Exploitation of the health-promoting and sensory properties of organic pomegranate (Punica granatum L.) juice through lactic acid fermentation
Di Cagno R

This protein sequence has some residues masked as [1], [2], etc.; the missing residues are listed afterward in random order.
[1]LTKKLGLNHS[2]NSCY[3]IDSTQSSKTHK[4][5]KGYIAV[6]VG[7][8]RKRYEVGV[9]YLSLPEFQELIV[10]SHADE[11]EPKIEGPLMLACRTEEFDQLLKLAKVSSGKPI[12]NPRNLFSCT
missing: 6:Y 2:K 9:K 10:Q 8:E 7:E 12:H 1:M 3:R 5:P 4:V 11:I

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Two strains (POM1 and C2) or LP09 of Lactobacillus plantarum, which were previously isolated from tomatoes and carrots, and another commercial strain of L. plantarum (LP09), were selected to singly ferment (30 degrees C for 120 h) pomegranate juice (PJ) under standardized protocol. PJs were further stored at 4 degrees C for 30 days. Filtered PJ, not added of starters (unstarted PJ), was used as the control. After fermentation, all starters grew to ca. 9.0 Log CFU/mL. Viable cells of strain LP09 sharply decreased during storage. The other two strains survived to ca. 7.0 and 8.0 Log CFU/mL. Lactic acid bacteria consumed glucose, fructose, malic acid, and branched chain and aromatic amino acids. The concentration of free fatty acids increased for all started PJs. Compared to unstarted PJ, color and browning indexes of fermented PJs were preferable. The concentration of total polyphenolic compounds and antioxidant activity were the highest for started PJs, with some differences that depended on the starter used. Fermentation increased the concentration of ellagic acid, and enhanced the antimicrobial activity. Fermented PJs scavenged the reactive oxygen species generated by H2O2 and modulated the synthesis of immune-mediators from peripheral blood mononuclear cells (PBMC). Unstarted and fermented PJs inhibited the growth of K562 tumor cells. The sensory attributes of fermented PJs were preferred. The fermentation of pomegranate juice would represent a novel technology option, which joins health-promoting, sensory and preservative features to exploit the potential of pomegranate fruits.